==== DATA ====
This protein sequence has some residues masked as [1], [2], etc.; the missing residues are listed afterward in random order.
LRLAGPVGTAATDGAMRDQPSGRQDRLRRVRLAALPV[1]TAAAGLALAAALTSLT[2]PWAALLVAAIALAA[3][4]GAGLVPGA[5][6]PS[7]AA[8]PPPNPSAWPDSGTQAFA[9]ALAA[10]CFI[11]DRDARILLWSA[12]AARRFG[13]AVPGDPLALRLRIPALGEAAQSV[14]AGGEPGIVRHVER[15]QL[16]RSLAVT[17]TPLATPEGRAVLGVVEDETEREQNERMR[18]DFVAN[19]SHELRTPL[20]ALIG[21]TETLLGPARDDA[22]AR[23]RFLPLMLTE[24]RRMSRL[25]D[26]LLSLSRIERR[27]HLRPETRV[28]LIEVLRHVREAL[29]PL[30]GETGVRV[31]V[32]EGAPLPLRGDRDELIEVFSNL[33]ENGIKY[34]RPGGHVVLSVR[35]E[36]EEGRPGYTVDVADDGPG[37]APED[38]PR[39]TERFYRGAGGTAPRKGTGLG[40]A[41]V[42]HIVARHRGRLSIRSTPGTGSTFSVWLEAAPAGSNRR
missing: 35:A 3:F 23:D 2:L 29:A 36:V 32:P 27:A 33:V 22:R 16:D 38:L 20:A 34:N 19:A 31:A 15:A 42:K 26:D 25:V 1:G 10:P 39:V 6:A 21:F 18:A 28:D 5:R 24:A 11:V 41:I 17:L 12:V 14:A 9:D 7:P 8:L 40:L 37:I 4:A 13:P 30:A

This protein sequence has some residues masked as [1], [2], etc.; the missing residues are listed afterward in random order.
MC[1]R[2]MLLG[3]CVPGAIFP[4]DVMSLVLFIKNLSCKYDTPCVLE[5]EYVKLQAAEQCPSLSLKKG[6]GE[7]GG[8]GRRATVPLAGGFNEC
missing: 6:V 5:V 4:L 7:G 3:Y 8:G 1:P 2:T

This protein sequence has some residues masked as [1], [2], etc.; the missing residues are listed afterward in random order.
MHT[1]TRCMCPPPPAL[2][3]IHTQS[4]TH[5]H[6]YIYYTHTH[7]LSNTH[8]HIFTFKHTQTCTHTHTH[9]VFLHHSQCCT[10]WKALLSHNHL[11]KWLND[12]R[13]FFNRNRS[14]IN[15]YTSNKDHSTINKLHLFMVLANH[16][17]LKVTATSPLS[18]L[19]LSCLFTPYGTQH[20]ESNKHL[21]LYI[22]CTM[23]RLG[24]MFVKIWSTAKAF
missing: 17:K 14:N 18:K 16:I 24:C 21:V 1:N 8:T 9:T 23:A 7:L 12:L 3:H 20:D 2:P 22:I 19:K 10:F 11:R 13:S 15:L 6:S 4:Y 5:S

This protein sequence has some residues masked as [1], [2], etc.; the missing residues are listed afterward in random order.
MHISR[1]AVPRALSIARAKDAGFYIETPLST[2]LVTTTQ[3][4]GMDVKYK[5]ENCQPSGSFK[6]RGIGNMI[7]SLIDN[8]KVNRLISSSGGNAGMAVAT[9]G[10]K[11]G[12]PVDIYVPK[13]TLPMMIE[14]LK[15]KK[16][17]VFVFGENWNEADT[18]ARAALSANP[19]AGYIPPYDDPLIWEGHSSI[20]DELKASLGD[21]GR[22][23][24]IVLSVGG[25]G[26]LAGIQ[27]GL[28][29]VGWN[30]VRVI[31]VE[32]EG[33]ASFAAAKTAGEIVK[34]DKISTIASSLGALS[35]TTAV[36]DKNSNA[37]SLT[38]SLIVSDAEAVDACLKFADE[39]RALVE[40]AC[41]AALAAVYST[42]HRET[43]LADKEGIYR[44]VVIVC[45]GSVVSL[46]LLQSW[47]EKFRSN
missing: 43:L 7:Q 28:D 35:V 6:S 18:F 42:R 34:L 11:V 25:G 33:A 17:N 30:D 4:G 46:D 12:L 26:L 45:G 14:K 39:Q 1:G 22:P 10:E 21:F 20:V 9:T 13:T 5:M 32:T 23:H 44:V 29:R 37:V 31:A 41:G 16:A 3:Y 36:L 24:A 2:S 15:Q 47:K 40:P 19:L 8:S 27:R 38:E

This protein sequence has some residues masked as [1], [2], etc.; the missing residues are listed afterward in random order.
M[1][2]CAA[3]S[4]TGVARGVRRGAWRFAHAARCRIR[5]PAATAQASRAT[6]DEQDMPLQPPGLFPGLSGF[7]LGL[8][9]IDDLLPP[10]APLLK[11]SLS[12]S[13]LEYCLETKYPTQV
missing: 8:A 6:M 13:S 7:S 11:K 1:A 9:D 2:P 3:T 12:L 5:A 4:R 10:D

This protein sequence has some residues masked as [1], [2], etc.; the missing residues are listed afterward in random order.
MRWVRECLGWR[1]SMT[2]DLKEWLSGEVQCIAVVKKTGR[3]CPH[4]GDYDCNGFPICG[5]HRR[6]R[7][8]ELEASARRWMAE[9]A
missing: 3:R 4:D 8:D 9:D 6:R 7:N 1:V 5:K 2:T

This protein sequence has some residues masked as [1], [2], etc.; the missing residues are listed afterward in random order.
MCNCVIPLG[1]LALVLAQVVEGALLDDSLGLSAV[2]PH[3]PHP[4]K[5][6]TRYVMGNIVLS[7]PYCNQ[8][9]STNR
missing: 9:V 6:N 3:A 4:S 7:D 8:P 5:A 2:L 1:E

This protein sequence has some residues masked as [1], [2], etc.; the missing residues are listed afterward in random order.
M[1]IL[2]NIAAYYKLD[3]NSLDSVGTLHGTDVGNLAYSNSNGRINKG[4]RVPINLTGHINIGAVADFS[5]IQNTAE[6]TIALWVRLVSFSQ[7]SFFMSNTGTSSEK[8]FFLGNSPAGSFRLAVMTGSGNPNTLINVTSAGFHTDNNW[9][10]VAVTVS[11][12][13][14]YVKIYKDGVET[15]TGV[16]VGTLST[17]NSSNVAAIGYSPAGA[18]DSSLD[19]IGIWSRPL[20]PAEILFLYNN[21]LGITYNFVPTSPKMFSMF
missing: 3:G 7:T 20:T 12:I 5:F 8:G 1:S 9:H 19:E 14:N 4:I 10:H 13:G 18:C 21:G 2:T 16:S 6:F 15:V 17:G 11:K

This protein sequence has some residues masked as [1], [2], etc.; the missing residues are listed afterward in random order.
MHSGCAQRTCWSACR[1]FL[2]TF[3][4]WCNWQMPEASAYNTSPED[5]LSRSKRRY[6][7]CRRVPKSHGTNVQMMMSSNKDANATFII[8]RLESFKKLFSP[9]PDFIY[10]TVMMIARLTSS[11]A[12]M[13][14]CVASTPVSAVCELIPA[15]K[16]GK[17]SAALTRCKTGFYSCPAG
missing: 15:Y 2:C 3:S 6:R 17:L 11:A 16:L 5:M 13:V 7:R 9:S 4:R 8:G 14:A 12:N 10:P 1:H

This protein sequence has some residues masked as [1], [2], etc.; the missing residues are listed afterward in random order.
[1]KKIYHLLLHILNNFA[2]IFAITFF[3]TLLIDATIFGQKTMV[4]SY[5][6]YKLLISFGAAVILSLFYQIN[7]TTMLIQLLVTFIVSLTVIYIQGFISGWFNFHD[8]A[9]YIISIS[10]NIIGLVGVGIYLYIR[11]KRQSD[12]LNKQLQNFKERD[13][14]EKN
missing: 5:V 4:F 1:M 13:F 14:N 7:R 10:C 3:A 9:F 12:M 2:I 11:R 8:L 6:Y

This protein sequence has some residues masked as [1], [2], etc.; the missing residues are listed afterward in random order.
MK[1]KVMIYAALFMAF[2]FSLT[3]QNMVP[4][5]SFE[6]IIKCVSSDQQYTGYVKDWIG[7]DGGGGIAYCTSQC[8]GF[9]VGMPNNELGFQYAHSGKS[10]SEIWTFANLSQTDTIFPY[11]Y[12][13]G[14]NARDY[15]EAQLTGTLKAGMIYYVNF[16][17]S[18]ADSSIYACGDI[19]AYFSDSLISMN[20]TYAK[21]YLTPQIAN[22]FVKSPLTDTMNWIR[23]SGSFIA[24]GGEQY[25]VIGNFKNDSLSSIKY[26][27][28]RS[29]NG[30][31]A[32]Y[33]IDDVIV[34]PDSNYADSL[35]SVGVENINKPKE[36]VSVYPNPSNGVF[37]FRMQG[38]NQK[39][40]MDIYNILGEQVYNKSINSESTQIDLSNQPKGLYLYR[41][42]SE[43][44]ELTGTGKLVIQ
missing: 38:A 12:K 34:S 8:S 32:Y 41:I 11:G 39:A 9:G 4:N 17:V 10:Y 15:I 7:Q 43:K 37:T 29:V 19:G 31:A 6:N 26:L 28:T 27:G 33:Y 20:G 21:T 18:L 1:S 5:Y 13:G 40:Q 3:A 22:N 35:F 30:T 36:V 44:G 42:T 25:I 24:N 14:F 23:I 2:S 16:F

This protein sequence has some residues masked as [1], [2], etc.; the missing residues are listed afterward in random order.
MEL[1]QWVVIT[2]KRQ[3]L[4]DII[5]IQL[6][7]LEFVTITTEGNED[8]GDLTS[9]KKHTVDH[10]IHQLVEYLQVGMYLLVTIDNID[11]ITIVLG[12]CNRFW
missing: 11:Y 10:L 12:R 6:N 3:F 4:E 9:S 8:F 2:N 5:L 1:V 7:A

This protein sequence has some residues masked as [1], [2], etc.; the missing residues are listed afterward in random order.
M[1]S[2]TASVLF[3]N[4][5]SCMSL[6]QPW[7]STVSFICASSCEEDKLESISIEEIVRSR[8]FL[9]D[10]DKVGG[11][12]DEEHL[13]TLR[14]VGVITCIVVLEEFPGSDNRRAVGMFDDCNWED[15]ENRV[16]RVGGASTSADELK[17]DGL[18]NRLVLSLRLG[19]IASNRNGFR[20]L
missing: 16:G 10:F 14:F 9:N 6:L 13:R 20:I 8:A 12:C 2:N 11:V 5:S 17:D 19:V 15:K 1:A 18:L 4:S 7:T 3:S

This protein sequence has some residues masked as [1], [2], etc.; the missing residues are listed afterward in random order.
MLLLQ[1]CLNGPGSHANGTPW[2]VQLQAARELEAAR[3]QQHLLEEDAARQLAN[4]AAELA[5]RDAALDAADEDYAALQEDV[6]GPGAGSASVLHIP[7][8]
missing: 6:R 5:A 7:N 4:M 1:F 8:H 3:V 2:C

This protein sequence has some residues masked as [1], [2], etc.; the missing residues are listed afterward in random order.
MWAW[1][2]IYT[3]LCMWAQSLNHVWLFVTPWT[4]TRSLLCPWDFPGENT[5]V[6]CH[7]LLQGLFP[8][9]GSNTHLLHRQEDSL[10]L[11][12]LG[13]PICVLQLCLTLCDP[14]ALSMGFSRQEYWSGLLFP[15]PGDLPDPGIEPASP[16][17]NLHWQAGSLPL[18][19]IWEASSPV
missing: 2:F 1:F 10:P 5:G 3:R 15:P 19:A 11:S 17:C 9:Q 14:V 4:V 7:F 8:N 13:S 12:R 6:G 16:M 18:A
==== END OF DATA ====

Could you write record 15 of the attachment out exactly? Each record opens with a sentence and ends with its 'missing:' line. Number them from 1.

This protein sequence has some residues masked as [1], [2], etc.; the missing residues are listed afterward in random order.
MWAW[1][2]IYT[3]LCMWAQSLNHVWLFVTPWT[4]TRSLLCPWDFPGENT[5]V[6]CH[7]LLQGLFP[8][9]GSNTHLLHRQEDSL[10]L[11][12]LG[13]PICVLQLCLTLCDP[14]ALSMGFSRQEYWSGLLFP[15]PGDLPDPGIEPASP[16][17]NLHWQAGSLPL[18][19]IWEASSPV
missing: 2:F 1:F 10:P 5:G 3:R 15:P 19:A 11:S 17:C 9:Q 14:V 4:V 7:F 8:N 13:S 12:R 6:G 16:M 18:A